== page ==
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History, Mystery and the Legend of Dr. John

Syncoratically speaking:

Dr. John at the Louis Armstrong House Museum
Dr. John, photographed at the Louis Armstrong House Museum, Queens, N.Y., 2014 (photo: Jacob Blickenstaff)
Dr. John at The Last Waltz
Dr. John performs at The Last Waltz concert at Winterland in San Francisco, Nov. 1976 (photo: Ed Perlstein/
Dr. John and Dan Auerbach
Dr. John with Dan Auerbach of the Black Keys, 2011 (photo: Alysse Gafkjen)

At some point, everything in jazz and New Orleans and the American imagination returns to Louis Armstrong. So maybe a part of you is disappointed that Dr. John-the Crescent City’s ambassador of mystery and history and things that rhyme but do so funnily-has recorded something as logical and pat as a Pops tribute album. The doctor’s still most beloved for his voodoo-rock records of the late 1960s and raffish funk hits from the ’70s. A rough, sage-like singer, he projects certainty into uncertain realms.

Then why make Ske-Dat-De-Dat: The Spirit of Satch (Concord)? “Listen, we’re all syncoratical anyways,” he says. “Life is syncoratical.” That’s Johnian for syncretic: drawing together various ideas, religions, cultures. And the new album is certainly pan-everything.

Radical openness has always guided him, but most Dr. John albums aren’t about proving versatility-so this one’s breadth is appealing. It has at least one high-profile guest on every track, and moves from sun-wrapped gospel (“What a Wonderful World,” smartly reworked by the Blind Boys of Alabama) to Cuban rap (“Tight Like This,” featuring Telmary’s emceeing atop Poncho Sanchez’s percussion) to classic balladry (“That’s My Home,” with an uncontestably sweet flugelhorn solo from Wendell Brunious and perfectly timed vocals by Dr. John).

The backing musicians swing strongly, especially the drummer Herlin Riley and organist Ivan Neville. A deep stack of trumpet talent helps celebrate Armstrong: Nicholas Payton, Terence Blanchard, Arturo Sandoval, James Andrews and others. Ske-Dat-De-Dat‘s arrangements-by Dr. John’s capable trombonist, Sarah Morrow-are on the clean side for him. But partly because of that the album coheres better than special-guests records usually do.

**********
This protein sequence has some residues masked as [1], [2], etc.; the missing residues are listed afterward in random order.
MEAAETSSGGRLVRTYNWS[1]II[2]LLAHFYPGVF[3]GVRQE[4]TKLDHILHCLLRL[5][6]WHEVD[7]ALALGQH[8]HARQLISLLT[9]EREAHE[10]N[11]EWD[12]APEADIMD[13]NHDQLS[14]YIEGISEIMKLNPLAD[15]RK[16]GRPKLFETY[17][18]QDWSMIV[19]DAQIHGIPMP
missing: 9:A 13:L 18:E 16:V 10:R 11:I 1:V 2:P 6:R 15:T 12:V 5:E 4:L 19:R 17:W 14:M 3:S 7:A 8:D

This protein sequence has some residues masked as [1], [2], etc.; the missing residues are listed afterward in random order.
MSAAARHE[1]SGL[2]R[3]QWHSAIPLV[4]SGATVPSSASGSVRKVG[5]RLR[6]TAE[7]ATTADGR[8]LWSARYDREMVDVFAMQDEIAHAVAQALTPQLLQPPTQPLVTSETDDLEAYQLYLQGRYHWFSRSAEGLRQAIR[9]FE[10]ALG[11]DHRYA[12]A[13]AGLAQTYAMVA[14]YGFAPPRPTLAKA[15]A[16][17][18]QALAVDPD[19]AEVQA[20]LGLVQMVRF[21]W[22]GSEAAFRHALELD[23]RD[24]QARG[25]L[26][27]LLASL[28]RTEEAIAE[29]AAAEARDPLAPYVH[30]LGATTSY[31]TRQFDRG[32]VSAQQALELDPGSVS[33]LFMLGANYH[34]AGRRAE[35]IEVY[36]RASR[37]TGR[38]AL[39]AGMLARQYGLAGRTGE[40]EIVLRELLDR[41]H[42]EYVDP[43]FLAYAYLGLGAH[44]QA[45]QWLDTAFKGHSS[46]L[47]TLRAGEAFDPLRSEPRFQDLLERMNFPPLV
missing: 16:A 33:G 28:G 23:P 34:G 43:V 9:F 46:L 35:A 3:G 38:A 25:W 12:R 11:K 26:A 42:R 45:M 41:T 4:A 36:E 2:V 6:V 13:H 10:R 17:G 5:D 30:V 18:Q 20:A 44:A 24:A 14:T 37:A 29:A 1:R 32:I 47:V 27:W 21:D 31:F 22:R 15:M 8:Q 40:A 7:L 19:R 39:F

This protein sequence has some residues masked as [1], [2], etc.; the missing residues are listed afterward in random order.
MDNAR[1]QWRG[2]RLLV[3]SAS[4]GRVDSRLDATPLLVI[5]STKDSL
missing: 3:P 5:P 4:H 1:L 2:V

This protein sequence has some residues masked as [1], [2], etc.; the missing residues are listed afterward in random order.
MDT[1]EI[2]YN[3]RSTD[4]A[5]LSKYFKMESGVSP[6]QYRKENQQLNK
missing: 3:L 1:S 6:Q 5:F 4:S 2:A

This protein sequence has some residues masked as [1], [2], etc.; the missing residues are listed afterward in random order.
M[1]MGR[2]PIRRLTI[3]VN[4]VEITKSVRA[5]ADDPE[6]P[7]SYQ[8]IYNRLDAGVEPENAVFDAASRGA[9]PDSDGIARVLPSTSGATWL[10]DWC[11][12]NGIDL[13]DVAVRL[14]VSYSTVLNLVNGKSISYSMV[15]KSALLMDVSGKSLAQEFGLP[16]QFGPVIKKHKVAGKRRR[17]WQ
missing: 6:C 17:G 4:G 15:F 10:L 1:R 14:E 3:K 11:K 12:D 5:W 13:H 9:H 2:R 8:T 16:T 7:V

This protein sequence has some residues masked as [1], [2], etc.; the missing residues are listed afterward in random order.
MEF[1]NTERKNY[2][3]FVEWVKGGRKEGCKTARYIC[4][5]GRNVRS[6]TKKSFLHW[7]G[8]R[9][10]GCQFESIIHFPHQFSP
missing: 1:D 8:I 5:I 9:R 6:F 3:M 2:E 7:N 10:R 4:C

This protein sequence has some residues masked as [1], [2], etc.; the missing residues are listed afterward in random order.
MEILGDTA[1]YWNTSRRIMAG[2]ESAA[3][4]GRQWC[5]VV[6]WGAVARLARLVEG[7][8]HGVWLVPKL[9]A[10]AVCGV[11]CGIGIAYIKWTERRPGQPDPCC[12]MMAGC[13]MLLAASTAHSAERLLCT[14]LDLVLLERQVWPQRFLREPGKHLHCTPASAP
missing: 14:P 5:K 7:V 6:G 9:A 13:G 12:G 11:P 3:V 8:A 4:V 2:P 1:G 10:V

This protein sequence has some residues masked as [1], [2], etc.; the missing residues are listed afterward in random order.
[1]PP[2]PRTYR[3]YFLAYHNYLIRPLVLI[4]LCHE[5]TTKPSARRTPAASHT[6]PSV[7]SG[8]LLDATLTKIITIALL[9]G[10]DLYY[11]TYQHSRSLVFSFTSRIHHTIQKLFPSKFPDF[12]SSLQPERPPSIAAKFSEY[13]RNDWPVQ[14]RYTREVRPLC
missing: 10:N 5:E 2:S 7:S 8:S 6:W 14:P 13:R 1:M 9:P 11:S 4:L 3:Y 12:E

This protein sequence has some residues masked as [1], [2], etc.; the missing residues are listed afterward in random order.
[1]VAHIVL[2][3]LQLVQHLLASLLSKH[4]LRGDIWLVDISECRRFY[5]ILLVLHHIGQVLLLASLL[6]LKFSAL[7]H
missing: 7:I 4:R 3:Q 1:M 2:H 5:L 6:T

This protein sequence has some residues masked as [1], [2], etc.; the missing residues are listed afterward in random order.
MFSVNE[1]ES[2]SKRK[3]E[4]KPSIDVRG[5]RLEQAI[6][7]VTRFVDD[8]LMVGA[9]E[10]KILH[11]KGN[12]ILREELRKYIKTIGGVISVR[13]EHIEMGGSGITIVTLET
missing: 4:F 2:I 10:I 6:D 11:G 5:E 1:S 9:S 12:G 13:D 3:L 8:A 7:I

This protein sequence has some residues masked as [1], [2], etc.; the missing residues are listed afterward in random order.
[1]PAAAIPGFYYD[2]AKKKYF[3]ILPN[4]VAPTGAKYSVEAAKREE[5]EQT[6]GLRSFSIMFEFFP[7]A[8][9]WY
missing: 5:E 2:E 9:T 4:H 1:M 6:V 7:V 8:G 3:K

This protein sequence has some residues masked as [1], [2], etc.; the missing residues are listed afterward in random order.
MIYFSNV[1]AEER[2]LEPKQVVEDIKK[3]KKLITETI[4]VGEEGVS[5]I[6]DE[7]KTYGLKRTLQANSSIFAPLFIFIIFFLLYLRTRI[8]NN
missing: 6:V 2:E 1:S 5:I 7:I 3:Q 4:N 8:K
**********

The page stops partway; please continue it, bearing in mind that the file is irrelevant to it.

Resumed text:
Mac Rebennack, as Dr. John is known whenever he’s offstage, carries two wooden canes bedecked with pendants and charms. He made them himself, after learning the practice from spiritual healers in his hometown. At 73, having seen both ends of a more than three-decade-long heroin addiction, Rebennack moves and talks slowly, with a settled smile or a look of total rest, usually gazing straight but seemingly aware of much more. I spoke to him in a hotel room in Annapolis, Md., during a recent tour of Europe and the U.S., a little more than a month before the flu forced him to cancel shows at New York’s Central Park and the Newport Jazz Festival. (He’s since resumed touring.) “We’re trying to bring stuff into a better realm. We’ve been working on that,” he says, explaining his music with a broad evaluation and a higher sense of purpose. “If you don’t pull something together, what’ve you got?”

Rebennack has known the phases of rock celebrity: dues paid on the road and in the studio; a major-label signing and quick critical acclaim; national hits; descent into stardom’s substrata, with albums that don’t blaze their own genres anymore; a flood of Grammy Awards for those albums; and then a resurgence, complete with “rediscovery” by a younger musician. But give him another glance and Dr. John doesn’t look like the rest. There’s some kind of through-line to his story, and the phases don’t seem self-contained. And should we be calling him a rock star exactly?

What you’re sensing is New Orleans: From the start, it’s given Rebennack something pure and autonomous to innovate from. Now, heading into advanced-age figurehead status, it’s a bedrock to sustain his purpose-and his drive. When he says the world’s syncoratical, he’s reaching back into the gumbo worldview of his hometown.

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Originally Published